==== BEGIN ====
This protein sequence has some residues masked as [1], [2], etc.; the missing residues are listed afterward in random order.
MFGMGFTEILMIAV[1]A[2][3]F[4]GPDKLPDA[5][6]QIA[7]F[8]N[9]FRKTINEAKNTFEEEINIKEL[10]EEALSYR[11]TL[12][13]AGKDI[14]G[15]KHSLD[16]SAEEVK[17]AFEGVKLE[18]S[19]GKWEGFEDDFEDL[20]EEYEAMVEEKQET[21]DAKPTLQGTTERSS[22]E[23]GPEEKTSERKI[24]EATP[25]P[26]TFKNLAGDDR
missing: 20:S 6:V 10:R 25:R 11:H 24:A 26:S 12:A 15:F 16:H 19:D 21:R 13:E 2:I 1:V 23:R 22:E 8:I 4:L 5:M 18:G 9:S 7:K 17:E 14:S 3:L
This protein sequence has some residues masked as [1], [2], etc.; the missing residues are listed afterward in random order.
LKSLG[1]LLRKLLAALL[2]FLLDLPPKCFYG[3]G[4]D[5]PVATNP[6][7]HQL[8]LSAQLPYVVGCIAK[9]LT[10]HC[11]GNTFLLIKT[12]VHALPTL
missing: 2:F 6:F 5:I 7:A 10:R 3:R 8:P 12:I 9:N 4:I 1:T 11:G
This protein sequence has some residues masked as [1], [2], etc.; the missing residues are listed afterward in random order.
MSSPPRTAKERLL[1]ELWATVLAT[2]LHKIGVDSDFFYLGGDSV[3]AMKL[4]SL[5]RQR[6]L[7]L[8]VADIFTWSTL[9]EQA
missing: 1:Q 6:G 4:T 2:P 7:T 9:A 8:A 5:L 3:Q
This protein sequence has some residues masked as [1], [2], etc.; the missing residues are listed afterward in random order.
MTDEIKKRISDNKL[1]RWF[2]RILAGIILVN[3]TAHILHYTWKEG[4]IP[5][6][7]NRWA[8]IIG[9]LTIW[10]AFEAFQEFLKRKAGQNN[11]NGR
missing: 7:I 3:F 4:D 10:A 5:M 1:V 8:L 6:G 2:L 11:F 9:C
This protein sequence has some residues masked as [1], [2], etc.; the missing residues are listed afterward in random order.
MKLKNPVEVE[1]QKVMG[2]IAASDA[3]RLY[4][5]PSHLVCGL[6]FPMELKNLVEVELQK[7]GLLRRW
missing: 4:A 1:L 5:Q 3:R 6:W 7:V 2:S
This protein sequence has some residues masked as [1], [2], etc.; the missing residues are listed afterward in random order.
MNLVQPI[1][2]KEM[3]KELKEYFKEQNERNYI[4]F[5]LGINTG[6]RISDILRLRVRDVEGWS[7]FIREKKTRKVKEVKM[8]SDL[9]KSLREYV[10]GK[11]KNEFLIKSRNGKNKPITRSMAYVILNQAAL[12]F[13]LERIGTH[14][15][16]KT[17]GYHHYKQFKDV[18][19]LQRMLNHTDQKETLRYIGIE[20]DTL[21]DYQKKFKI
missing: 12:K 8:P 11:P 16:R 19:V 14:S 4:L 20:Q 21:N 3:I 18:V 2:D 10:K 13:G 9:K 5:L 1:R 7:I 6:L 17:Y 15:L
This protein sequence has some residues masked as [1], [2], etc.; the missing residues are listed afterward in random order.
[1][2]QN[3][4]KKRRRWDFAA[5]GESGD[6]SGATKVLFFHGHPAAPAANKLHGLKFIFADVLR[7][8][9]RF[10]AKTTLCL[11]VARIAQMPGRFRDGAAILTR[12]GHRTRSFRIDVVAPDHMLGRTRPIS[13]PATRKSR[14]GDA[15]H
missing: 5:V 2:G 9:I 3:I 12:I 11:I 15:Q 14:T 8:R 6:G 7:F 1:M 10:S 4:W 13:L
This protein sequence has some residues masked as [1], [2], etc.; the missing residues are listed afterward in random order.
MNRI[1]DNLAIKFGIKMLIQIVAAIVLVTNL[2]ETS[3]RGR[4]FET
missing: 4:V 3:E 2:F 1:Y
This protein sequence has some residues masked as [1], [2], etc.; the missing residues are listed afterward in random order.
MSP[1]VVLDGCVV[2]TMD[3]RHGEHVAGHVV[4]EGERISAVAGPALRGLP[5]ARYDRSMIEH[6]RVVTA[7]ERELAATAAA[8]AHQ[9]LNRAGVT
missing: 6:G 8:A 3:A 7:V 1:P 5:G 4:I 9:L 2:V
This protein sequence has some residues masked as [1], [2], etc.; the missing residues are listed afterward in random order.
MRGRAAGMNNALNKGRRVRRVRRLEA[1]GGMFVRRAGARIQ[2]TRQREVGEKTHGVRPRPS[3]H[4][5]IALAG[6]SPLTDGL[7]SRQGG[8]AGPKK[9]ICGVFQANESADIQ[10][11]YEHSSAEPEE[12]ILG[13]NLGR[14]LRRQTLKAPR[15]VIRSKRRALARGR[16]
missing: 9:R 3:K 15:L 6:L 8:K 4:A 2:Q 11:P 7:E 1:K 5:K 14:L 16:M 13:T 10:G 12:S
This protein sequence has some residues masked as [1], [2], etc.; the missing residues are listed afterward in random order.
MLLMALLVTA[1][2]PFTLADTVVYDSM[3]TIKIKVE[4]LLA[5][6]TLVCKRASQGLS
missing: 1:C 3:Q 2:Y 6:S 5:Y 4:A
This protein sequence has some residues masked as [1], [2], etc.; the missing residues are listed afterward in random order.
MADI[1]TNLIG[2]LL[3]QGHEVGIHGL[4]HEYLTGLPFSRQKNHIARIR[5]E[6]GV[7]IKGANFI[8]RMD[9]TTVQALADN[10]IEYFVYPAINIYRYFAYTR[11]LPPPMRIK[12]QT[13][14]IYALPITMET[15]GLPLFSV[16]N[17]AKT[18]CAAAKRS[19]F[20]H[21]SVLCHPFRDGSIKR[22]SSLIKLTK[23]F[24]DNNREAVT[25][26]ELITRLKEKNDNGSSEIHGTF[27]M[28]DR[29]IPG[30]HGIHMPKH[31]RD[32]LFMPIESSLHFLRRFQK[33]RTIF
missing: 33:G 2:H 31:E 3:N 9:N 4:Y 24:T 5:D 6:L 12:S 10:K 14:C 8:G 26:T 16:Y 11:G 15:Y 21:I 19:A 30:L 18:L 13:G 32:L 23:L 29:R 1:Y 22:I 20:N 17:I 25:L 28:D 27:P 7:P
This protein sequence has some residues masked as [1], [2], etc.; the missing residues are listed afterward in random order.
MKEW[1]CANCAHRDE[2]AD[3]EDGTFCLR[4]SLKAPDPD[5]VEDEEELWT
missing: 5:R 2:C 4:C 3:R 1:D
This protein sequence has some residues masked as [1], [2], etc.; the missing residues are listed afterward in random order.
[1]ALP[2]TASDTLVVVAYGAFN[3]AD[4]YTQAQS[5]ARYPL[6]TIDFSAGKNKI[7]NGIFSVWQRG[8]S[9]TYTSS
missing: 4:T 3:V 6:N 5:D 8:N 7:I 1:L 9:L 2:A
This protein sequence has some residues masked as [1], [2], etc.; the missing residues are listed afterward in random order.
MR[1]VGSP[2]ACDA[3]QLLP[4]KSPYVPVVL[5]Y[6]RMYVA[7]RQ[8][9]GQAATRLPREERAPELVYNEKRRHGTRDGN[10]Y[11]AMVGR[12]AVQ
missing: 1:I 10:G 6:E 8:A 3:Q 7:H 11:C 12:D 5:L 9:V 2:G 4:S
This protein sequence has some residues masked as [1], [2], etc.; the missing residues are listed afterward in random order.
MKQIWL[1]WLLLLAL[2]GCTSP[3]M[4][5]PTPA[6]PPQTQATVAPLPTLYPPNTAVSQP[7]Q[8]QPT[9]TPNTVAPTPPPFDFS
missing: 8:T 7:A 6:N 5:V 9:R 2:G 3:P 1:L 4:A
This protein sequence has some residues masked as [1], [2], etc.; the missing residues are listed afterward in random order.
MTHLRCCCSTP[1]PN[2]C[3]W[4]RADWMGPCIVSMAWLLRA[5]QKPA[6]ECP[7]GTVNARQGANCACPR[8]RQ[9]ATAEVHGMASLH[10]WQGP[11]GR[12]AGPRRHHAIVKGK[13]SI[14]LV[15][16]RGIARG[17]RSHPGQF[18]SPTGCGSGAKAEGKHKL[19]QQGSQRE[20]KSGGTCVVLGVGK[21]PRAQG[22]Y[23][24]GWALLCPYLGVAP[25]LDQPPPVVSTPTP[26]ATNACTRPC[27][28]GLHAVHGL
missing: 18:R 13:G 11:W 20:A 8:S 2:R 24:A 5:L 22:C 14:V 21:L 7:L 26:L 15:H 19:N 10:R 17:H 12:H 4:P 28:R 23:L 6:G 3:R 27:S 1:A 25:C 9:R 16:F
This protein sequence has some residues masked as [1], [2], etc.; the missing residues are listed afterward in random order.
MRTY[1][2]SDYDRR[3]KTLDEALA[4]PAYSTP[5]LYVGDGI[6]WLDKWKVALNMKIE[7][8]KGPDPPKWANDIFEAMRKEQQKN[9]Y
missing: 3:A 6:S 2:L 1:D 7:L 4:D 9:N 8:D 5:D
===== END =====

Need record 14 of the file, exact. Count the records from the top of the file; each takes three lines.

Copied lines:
This protein sequence has some residues masked as [1], [2], etc.; the missing residues are listed afterward in random order.
[1]ALP[2]TASDTLVVVAYGAFN[3]AD[4]YTQAQS[5]ARYPL[6]TIDFSAGKNKI[7]NGIFSVWQRG[8]S[9]TYTSS
missing: 4:T 3:V 6:N 5:D 8:N 7:I 1:L 9:L 2:A